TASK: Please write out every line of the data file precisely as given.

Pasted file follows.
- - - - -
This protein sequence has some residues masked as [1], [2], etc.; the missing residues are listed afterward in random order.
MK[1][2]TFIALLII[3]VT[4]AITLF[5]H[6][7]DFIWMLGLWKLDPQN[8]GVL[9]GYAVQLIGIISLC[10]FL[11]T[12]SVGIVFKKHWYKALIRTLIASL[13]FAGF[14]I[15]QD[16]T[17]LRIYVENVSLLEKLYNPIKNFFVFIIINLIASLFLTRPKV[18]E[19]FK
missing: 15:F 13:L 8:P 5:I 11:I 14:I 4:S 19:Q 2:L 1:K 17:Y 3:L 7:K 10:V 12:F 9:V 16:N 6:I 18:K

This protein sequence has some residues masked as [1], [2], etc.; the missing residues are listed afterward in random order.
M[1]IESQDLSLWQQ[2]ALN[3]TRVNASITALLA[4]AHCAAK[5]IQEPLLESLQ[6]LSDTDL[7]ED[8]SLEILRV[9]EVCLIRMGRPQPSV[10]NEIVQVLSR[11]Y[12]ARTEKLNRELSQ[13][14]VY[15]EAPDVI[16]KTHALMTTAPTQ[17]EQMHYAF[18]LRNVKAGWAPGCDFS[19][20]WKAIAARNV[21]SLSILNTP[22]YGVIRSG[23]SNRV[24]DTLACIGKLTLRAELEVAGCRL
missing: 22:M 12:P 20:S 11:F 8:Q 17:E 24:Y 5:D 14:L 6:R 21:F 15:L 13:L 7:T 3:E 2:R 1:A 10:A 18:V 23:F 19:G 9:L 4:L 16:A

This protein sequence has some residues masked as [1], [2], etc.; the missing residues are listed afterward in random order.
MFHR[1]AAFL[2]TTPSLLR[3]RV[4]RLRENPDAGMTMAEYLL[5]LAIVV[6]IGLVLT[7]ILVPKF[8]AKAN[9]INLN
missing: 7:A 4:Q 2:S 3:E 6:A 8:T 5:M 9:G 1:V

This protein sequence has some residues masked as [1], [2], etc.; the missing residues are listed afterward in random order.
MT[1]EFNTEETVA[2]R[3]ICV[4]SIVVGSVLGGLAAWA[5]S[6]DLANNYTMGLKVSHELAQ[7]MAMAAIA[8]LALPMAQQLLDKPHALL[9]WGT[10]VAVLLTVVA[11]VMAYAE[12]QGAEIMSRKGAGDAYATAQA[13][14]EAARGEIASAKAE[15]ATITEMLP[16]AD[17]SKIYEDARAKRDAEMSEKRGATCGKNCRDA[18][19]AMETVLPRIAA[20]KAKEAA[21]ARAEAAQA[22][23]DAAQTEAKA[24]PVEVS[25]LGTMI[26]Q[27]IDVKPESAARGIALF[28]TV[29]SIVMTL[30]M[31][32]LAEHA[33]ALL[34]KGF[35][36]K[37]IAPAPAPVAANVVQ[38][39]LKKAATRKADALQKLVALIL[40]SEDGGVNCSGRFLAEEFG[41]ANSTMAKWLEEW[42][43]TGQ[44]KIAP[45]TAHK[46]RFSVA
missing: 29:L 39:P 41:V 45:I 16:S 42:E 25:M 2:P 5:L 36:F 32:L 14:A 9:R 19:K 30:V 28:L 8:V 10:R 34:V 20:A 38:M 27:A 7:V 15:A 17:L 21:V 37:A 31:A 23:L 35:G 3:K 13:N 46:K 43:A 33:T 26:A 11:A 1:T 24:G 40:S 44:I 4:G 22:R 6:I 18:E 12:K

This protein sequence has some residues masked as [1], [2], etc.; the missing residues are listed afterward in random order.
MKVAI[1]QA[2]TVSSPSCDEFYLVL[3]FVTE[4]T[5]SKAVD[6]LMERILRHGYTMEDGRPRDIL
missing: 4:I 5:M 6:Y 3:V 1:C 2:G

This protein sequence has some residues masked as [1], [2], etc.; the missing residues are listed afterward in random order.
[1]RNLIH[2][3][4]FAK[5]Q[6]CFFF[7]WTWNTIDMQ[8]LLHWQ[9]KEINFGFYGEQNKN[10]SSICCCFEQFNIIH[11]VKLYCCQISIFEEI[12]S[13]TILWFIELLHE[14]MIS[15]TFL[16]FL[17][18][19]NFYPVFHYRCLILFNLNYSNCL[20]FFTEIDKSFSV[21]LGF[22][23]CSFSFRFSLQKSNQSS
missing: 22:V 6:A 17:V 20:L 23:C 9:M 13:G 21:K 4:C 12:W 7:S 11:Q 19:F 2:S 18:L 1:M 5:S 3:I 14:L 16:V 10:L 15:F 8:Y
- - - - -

This protein sequence has some residues masked as [1], [2], etc.; the missing residues are listed afterward in random order.
MK[1][2]TFIALLII[3]VT[4]AITLF[5]H[6][7]DFIWMLGLWKLDPQN[8]GVL[9]GYAVQLIGIISLC[10]FL[11]T[12]SVGIVFKKHWYKALIRTLIASL[13]FAGF[14]I[15]QD[16]T[17]LRIYVENVSLLEKLYNPIKNFFVFIIINLIASLFLTRPKV[18]E[19]FK
missing: 15:F 13:L 8:P 5:I 11:I 14:I 4:S 19:Q 2:L 1:K 17:Y 3:L 7:K 10:V 12:F 9:V 16:N 6:I 18:K

This protein sequence has some residues masked as [1], [2], etc.; the missing residues are listed afterward in random order.
M[1]IESQDLSLWQQ[2]ALN[3]TRVNASITALLA[4]AHCAAK[5]IQEPLLESLQ[6]LSDTDL[7]ED[8]SLEILRV[9]EVCLIRMGRPQPSV[10]NEIVQVLSR[11]Y[12]ARTEKLNRELSQ[13][14]VY[15]EAPDVI[16]KTHALMTTAPTQ[17]EQMHYAF[18]LRNVKAGWAPGCDFS[19][20]WKAIAARNV[21]SLSILNTP[22]YGVIRSG[23]SNRV[24]DTLACIGKLTLRAELEVAGCRL
missing: 22:M 12:P 20:S 11:F 8:Q 17:E 24:Y 5:D 14:L 6:R 21:F 15:L 13:L 7:T 3:E 2:R 1:A 10:A 18:V 23:F 19:G 9:L 4:L 16:A

This protein sequence has some residues masked as [1], [2], etc.; the missing residues are listed afterward in random order.
MFHR[1]AAFL[2]TTPSLLR[3]RV[4]RLRENPDAGMTMAEYLL[5]LAIVV[6]IGLVLT[7]ILVPKF[8]AKAN[9]INLN
missing: 7:A 4:Q 2:S 3:E 6:A 8:T 5:M 9:G 1:V

This protein sequence has some residues masked as [1], [2], etc.; the missing residues are listed afterward in random order.
MT[1]EFNTEETVA[2]R[3]ICV[4]SIVVGSVLGGLAAWA[5]S[6]DLANNYTMGLKVSHELAQ[7]MAMAAIA[8]LALPMAQQLLDKPHALL[9]WGT[10]VAVLLTVVA[11]VMAYAE[12]QGAEIMSRKGAGDAYATAQA[13][14]EAARGEIASAKAE[15]ATITEMLP[16]AD[17]SKIYEDARAKRDAEMSEKRGATCGKNCRDA[18][19]AMETVLPRIAA[20]KAKEAA[21]ARAEAAQA[22][23]DAAQTEAKA[24]PVEVS[25]LGTMI[26]Q[27]IDVKPESAARGIALF[28]TV[29]SIVMTL[30]M[31][32]LAEHA[33]ALL[34]KGF[35][36]K[37]IAPAPAPVAANVVQ[38][39]LKKAATRKADALQKLVALIL[40]SEDGGVNCSGRFLAEEFG[41]ANSTMAKWLEEW[42][43]TGQ[44]KIAP[45]TAHK[46]RFSVA
missing: 29:L 39:P 41:V 45:I 16:S 42:E 25:M 2:P 5:L 36:F 32:L 14:A 9:R 19:K 30:V 28:L 8:V 10:R 34:V 20:A 38:M 27:A 7:V 15:A 17:L 21:V 37:A 31:A 23:L 35:G 3:K 13:N 46:K 43:A 33:T 26:A 11:A 1:T 24:G 40:S 44:I 4:G 22:R 6:I 18:E 12:K

This protein sequence has some residues masked as [1], [2], etc.; the missing residues are listed afterward in random order.
MKVAI[1]QA[2]TVSSPSCDEFYLVL[3]FVTE[4]T[5]SKAVD[6]LMERILRHGYTMEDGRPRDIL
missing: 4:I 5:M 6:Y 3:V 1:C 2:G

This protein sequence has some residues masked as [1], [2], etc.; the missing residues are listed afterward in random order.
[1]RNLIH[2][3][4]FAK[5]Q[6]CFFF[7]WTWNTIDMQ[8]LLHWQ[9]KEINFGFYGEQNKN[10]SSICCCFEQFNIIH[11]VKLYCCQISIFEEI[12]S[13]TILWFIELLHE[14]MIS[15]TFL[16]FL[17][18][19]NFYPVFHYRCLILFNLNYSNCL[20]FFTEIDKSFSV[21]LGF[22][23]CSFSFRFSLQKSNQSS
missing: 22:V 6:A 17:V 20:L 23:C 9:M 13:G 21:K 4:C 12:W 7:S 11:Q 19:F 2:S 18:L 1:M 5:S 3:I 14:L 16:V 10:L 15:F 8:Y